HHS Proposes Rule to Allow Federal Grants for Faith-Based Adoption Services

HHS Proposes Rule to Allow Federal Grants for Faith-Based Adoption Services

The Department of Health and Human Services (HHS) on Nov. 1 announced a proposal that will no longer withhold federal grant money from faith-based adoption and foster agencies that refuse to place children in same-sex households due to their Biblical belief in traditional marriage.

In 2016, the Obama administration added sexual orientation and gender identity as protected classes under anti-discrimination regulations. Under these regulations, organizations that do not place children with same-sex couples risk disciplinary action on the grounds that they are discriminating against an individual’s sexual orientation. Additionally, religious groups are required to request a waiver in order to apply for an HHS grant.

President Trump hinted at a new rule earlier this year at the National Prayer Breakfast in Washington, D.C., saying, “My administration is working to ensure that faith-based adoption agencies are able to help vulnerable children find their forever families while following their deeply held beliefs.”

Franklin Graham expressed his gratitude on Facebook: “Thank you, President Donald J. Trump, for proposing these changes that protect our religious freedoms.”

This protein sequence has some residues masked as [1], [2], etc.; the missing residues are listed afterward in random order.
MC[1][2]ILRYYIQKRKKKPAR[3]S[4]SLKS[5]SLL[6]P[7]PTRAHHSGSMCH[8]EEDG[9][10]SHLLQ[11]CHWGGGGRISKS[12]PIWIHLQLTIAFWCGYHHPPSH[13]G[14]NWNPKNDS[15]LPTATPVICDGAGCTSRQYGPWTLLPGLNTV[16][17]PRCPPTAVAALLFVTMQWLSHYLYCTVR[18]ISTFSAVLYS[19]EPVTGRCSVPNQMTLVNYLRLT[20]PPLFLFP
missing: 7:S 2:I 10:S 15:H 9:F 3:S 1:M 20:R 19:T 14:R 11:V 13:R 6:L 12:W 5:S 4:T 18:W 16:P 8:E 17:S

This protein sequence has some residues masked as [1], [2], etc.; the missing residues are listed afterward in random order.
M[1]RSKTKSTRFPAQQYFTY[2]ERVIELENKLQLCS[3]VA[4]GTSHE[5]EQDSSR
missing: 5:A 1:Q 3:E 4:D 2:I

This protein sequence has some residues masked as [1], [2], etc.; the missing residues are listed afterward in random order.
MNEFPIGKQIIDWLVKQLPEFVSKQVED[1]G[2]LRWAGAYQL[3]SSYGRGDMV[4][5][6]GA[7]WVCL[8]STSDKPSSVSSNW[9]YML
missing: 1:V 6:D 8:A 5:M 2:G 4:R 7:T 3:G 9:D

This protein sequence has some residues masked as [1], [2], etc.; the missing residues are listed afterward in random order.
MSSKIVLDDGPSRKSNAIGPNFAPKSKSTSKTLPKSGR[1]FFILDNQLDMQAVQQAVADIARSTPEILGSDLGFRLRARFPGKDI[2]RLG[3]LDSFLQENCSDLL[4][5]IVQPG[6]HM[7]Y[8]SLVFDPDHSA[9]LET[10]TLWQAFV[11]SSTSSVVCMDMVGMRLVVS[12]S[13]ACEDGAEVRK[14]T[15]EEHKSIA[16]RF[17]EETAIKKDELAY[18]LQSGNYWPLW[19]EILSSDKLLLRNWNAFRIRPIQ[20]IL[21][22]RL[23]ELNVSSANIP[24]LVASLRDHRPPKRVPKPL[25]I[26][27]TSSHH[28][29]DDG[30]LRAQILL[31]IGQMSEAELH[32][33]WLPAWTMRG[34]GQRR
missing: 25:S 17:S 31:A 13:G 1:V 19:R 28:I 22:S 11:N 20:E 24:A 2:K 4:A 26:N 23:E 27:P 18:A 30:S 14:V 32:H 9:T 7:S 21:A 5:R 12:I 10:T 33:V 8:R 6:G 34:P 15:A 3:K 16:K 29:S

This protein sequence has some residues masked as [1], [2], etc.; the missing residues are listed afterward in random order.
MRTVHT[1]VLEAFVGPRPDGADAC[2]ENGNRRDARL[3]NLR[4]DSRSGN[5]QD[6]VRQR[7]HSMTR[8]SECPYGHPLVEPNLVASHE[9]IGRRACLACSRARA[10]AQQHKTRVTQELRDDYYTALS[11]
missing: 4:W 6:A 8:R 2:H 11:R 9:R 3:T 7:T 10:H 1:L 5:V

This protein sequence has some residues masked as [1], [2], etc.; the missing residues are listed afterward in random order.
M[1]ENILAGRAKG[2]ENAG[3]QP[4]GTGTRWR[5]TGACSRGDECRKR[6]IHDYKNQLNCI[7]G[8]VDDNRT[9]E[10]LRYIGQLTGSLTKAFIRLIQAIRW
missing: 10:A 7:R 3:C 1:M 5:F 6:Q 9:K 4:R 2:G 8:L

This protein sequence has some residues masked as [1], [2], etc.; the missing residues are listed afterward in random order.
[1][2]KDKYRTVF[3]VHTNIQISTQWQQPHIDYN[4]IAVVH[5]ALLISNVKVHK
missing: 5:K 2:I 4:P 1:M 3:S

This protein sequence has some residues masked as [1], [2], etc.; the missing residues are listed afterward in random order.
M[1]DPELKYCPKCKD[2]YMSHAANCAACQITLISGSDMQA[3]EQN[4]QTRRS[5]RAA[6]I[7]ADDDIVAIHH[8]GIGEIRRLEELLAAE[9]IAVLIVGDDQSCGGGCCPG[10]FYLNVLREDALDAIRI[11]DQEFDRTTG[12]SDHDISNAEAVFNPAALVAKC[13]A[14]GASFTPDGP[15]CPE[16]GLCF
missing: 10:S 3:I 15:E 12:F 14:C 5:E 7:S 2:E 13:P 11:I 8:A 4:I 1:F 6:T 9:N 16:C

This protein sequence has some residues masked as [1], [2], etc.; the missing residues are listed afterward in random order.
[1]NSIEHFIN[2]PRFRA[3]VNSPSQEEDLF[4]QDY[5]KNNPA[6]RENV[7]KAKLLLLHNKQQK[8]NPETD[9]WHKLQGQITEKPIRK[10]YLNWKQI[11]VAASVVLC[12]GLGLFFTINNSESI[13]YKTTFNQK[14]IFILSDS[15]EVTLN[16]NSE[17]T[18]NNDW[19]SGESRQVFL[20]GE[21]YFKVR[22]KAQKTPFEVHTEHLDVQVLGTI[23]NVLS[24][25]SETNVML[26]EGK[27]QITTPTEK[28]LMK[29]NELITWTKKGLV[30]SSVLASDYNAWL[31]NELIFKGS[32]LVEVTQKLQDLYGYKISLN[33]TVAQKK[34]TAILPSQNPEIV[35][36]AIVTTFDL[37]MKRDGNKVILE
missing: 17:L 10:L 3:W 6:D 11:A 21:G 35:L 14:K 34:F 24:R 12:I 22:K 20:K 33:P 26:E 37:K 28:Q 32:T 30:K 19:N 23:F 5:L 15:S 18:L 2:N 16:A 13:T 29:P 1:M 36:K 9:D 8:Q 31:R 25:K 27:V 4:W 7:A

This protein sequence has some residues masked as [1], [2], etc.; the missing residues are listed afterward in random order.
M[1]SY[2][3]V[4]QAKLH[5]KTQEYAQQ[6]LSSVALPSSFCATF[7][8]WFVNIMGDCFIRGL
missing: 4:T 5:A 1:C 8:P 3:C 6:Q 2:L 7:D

“The proposed rule represents the Trump Administration’s strong commitment to the rule of law—the Constitution, federal statues and Supreme Court decisions,” HHS said. “These require that the federal government not infringe on religious freedom in its operation of HHS grant programs, and address the impact of regulatory actions on small entities.”

With an estimated 400,000 children in the United States’ foster care system and more than 100,000 eligible for adoption, the Trump administration argues that the new rule is necessary to support the efforts of religious providers who are willing to help vulnerable communities.

“The Trump administration is right to fix misguided Obama-era regulations that threatened both children’s welfare and religious freedom,” said Ryan Anderson, senior research fellow at The Heritage Foundation. “No adoption agency or foster care service should be penalized simply because they believe children deserve both a mom and a dad.”

HHS said on Friday it would begin immediate enforcement of the nondiscrimination change, but many expect the new rule to be challenged in court.

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